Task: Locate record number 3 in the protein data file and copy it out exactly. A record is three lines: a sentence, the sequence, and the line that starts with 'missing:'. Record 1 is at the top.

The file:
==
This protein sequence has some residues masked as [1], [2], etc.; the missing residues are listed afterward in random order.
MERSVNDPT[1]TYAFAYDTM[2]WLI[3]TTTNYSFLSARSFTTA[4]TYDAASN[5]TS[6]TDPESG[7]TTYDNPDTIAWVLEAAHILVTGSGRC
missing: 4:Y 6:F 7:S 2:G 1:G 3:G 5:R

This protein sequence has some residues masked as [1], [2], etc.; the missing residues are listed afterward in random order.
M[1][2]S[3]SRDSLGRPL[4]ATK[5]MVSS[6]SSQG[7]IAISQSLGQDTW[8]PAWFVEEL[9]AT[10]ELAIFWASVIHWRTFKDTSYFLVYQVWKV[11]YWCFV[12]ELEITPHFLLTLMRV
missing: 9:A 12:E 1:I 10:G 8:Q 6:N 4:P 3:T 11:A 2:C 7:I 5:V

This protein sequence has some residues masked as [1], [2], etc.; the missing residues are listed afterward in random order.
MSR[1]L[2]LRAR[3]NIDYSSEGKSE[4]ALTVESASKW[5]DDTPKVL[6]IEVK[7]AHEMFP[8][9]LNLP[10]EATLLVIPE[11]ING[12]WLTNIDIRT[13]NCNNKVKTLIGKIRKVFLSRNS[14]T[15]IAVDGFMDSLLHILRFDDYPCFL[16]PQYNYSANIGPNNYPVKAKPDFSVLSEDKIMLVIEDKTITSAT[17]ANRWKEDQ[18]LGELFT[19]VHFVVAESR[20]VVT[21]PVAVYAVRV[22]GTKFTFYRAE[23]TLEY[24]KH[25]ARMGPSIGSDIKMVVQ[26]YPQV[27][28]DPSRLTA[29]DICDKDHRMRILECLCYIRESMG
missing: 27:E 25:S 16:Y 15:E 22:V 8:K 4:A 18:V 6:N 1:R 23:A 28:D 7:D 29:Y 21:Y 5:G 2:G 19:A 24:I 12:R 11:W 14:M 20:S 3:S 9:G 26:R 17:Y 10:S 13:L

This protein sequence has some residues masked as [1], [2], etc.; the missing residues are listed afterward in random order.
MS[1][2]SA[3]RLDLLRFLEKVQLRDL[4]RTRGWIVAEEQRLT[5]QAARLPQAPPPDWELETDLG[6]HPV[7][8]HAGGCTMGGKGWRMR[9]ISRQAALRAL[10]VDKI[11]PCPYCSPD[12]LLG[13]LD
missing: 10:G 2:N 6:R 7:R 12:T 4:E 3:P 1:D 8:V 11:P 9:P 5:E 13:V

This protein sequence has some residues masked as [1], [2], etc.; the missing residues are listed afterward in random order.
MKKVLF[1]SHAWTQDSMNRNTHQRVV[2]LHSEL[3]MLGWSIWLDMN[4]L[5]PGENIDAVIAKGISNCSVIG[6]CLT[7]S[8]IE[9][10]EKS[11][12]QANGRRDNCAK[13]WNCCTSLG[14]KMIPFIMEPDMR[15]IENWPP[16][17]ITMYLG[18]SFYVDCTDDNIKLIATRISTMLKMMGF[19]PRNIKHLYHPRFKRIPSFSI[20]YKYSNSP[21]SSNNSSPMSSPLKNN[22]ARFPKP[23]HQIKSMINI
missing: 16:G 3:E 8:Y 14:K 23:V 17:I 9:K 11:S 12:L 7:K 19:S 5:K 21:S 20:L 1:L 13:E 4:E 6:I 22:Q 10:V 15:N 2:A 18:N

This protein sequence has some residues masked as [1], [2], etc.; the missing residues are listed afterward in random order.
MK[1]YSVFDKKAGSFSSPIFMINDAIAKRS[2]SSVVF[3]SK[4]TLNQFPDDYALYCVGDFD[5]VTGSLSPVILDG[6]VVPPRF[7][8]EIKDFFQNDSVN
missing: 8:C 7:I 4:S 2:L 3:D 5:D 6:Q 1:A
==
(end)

This protein sequence has some residues masked as [1], [2], etc.; the missing residues are listed afterward in random order.
MSR[1]L[2]LRAR[3]NIDYSSEGKSE[4]ALTVESASKW[5]DDTPKVL[6]IEVK[7]AHEMFP[8][9]LNLP[10]EATLLVIPE[11]ING[12]WLTNIDIRT[13]NCNNKVKTLIGKIRKVFLSRNS[14]T[15]IAVDGFMDSLLHILRFDDYPCFL[16]PQYNYSANIGPNNYPVKAKPDFSVLSEDKIMLVIEDKTITSAT[17]ANRWKEDQ[18]LGELFT[19]VHFVVAESR[20]VVT[21]PVAVYAVRV[22]GTKFTFYRAE[23]TLEY[24]KH[25]ARMGPSIGSDIKMVVQ[26]YPQV[27][28]DPSRLTA[29]DICDKDHRMRILECLCYIRESMG
missing: 27:E 25:S 16:Y 15:E 22:V 8:K 4:A 18:V 6:N 1:R 23:A 28:D 7:D 29:Y 21:Y 5:G 2:G 19:A 24:I 12:R 11:W 14:M 20:S 3:S 9:G 26:R 17:Y 10:S 13:L